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Newton's Law of motion

  1. Oct 20, 2012 #1

    bgq

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    Hi,

    Newton's 2nd Law can study the motion of the objects in the case of zero net force:

    F = ma

    if F = 0 then a = 0 then v = constant, then the object is either at rest (v=0) or moving in uniform rectilinear motion. (Bold quantities are vectors).

    What is the point of Newton's first law as it is nothing more than a special case of Newton's 2nd Law?

    I am sure there is a good reason that Newton himself stated his first law as a separate law, but I can not see this reason.
     
  2. jcsd
  3. Oct 20, 2012 #2
    But Newton didn't say that! Your statement is a modern rearrangement used for calculative convenience.

    In modern terms a = kF where k = 1/m is the constant of proportionality.

    Newton's First law tells us that

    Note this does not require the proportional relationship spelled out the the second law.

    What would happen if we ever found an alteration of motion that had some other relationship than direct proportionality to the forces impressed?
     
  4. Oct 20, 2012 #3
    The first law is the qualitative definition of force: It is the reason for a change of the state of motion.

    The second law is the quantitative definition of force: It is proportional to the change of momentum. (Today the constant of proportionality has been set to 1.)
     
  5. Oct 20, 2012 #4
    We already found it in non-inertial frames of reference and nothing unusual happened.
     
  6. Oct 21, 2012 #5

    bgq

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    OK, seems good.

    If we have a book on a table at rest. The book is submitted to two forces whose net is null.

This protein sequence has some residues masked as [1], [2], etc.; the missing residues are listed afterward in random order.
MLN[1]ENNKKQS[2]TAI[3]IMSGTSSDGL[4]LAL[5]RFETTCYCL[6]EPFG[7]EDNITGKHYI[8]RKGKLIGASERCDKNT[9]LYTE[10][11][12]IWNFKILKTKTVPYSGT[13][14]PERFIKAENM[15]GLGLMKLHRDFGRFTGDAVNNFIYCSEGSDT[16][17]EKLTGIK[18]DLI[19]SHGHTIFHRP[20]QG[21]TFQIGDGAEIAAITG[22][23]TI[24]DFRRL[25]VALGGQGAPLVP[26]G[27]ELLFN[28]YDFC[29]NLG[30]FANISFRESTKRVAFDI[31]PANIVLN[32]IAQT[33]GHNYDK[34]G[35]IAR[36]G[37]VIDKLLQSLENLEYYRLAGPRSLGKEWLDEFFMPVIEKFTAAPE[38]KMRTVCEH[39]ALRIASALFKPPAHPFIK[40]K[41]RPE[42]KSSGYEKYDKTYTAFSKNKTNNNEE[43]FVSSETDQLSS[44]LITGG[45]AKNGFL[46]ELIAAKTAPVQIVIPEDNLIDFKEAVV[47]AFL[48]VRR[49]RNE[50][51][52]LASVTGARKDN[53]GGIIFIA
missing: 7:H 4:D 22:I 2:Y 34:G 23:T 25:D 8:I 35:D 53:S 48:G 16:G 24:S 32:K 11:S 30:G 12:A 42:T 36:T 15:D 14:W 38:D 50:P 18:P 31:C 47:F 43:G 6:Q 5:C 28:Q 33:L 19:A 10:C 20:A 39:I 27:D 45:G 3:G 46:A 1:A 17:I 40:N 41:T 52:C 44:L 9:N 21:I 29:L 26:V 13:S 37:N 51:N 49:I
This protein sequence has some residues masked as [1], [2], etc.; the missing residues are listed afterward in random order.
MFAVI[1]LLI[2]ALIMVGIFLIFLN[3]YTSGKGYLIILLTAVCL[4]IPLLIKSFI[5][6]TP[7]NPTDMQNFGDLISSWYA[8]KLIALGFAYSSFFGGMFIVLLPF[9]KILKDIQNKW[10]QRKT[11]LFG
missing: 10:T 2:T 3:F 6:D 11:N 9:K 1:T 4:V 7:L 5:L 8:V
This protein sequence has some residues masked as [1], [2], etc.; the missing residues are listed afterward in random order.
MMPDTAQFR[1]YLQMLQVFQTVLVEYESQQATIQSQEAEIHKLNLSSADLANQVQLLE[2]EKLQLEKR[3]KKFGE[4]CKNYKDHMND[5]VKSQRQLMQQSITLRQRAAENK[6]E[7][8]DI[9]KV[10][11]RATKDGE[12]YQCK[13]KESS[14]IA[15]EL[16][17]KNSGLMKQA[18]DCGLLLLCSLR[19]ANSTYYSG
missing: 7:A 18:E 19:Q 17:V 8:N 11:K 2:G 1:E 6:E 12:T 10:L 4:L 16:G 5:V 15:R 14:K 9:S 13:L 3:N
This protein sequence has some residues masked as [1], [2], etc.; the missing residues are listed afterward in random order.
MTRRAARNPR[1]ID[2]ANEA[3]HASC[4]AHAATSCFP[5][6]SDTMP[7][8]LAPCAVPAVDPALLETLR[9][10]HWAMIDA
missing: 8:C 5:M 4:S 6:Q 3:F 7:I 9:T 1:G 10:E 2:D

What do we apply here to conclude that table at rest, Newton's first or second law?
     
  7. Oct 22, 2012 #6

    russ_watters

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    Staff: Mentor

    Neither. At rest and in motion are results of a choice of reference frame, arbitrarily selected before you start to do any analysis.
     
  8. Oct 22, 2012 #7

    bgq

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    OK, Lets choose the frame of reference coincides with the table.
     
  9. Oct 22, 2012 #8
    Check out:
    https://en.wikisource.org/wiki/The_Mathematical_Principles_of_Natural_Philosophy_%281846%29/Axioms,_or_Laws_of_Motion

    https://en.wikisource.org/wiki/The_Mathematical_Principles_of_Natural_Philosophy_%281729%29/Definitions#Def2

    Now, you are right that from the second law follows that without a force, the state of motion continues. However, the first law describes more precisely what that state of motion is. In order to fully include the first law into the second, he would have had to write:

    The alteration of a state of rest, or of uniform motion in a right line, is ever proportional to the motive force impressed; and is made in the direction of the right line in which that force is impressed.

    So, it appears that he chose to split it up in order to phrase, as a separate law on its own right, what this alteration is relative to. In particular, the second law is not relative to orbital motion.

    See: http://www.4physics.com/phy_demo/newton/newton_1.htm
     
  10. Oct 22, 2012 #9

    russ_watters

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    Staff: Mentor

    In the reference frame of the table, the book is not moving.
     
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